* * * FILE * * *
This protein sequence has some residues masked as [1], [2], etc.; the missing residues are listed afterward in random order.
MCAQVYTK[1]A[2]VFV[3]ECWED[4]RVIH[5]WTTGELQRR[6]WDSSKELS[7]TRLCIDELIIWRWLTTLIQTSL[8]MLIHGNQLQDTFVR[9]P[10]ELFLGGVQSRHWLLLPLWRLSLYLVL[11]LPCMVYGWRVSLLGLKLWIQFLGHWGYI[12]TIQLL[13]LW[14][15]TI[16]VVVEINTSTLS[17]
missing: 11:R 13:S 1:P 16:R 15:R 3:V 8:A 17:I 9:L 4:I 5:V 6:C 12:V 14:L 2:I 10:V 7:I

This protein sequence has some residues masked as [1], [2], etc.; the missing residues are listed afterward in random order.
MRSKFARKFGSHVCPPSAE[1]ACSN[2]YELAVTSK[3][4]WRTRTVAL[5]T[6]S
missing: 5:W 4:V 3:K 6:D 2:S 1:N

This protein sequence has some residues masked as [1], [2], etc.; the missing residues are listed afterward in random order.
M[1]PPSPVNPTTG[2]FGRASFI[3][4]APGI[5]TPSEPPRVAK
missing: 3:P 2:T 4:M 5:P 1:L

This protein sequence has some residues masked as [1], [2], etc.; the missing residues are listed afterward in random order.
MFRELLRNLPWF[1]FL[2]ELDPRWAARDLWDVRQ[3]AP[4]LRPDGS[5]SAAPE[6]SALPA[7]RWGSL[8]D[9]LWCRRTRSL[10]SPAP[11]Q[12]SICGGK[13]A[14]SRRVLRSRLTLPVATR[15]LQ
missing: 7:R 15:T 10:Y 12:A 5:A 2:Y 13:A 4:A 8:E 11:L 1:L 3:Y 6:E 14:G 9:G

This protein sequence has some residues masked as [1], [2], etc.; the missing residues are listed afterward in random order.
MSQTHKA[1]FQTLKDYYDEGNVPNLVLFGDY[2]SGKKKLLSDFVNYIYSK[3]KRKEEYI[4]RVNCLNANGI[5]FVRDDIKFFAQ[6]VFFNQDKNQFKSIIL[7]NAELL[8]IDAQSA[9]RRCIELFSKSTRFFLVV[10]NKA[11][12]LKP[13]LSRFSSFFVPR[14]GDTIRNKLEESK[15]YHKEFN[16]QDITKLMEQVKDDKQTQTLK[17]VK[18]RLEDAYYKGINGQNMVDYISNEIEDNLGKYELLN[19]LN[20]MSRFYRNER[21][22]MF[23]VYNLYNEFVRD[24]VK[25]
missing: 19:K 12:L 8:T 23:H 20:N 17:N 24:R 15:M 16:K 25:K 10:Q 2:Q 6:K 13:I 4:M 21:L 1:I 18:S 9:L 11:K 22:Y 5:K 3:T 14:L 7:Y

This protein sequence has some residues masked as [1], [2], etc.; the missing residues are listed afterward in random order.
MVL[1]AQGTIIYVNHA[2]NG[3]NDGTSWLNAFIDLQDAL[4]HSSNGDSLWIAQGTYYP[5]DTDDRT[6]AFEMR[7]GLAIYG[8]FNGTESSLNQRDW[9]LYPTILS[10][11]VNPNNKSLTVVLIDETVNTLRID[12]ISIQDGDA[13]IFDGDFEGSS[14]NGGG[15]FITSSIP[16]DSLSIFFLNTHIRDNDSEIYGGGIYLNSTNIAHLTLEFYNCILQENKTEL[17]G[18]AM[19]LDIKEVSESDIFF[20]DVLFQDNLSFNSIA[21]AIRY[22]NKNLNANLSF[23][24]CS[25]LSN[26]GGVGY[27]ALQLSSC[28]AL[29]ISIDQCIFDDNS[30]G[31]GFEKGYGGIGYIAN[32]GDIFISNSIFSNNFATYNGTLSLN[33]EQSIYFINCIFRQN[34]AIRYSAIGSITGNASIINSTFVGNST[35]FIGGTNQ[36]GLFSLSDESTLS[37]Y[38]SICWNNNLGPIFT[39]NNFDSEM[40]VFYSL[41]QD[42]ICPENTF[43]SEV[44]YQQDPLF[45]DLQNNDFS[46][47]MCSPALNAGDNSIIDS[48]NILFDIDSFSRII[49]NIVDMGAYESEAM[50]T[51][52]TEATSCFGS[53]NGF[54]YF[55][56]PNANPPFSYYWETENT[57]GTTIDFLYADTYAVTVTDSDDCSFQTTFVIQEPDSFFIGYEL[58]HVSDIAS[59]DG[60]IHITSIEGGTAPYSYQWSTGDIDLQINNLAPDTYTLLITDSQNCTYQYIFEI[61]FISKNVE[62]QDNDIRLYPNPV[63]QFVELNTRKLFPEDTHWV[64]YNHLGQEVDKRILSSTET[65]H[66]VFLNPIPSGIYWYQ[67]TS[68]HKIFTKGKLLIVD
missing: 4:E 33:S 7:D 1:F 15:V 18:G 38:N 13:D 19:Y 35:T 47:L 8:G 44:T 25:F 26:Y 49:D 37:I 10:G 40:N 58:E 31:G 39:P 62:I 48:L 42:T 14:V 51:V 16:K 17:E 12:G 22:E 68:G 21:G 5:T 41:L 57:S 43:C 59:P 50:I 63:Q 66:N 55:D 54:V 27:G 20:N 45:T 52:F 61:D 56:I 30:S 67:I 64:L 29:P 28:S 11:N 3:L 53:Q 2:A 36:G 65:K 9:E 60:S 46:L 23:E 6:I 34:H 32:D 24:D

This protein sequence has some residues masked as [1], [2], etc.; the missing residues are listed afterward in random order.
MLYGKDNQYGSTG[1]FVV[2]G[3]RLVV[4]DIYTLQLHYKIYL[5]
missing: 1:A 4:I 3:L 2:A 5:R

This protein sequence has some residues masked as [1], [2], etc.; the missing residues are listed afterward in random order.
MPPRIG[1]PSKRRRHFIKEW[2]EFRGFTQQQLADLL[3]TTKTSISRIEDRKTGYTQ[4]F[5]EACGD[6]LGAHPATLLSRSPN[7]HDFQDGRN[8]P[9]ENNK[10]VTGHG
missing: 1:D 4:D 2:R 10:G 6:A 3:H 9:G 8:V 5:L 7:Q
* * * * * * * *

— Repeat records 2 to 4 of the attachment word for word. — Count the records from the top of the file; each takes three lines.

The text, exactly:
This protein sequence has some residues masked as [1], [2], etc.; the missing residues are listed afterward in random order.
MRSKFARKFGSHVCPPSAE[1]ACSN[2]YELAVTSK[3][4]WRTRTVAL[5]T[6]S
missing: 5:W 4:V 3:K 6:D 2:S 1:N

This protein sequence has some residues masked as [1], [2], etc.; the missing residues are listed afterward in random order.
M[1]PPSPVNPTTG[2]FGRASFI[3][4]APGI[5]TPSEPPRVAK
missing: 3:P 2:T 4:M 5:P 1:L

This protein sequence has some residues masked as [1], [2], etc.; the missing residues are listed afterward in random order.
MFRELLRNLPWF[1]FL[2]ELDPRWAARDLWDVRQ[3]AP[4]LRPDGS[5]SAAPE[6]SALPA[7]RWGSL[8]D[9]LWCRRTRSL[10]SPAP[11]Q[12]SICGGK[13]A[14]SRRVLRSRLTLPVATR[15]LQ
missing: 7:R 15:T 10:Y 12:A 5:A 2:Y 13:A 4:A 8:E 11:L 1:L 3:Y 6:E 14:G 9:G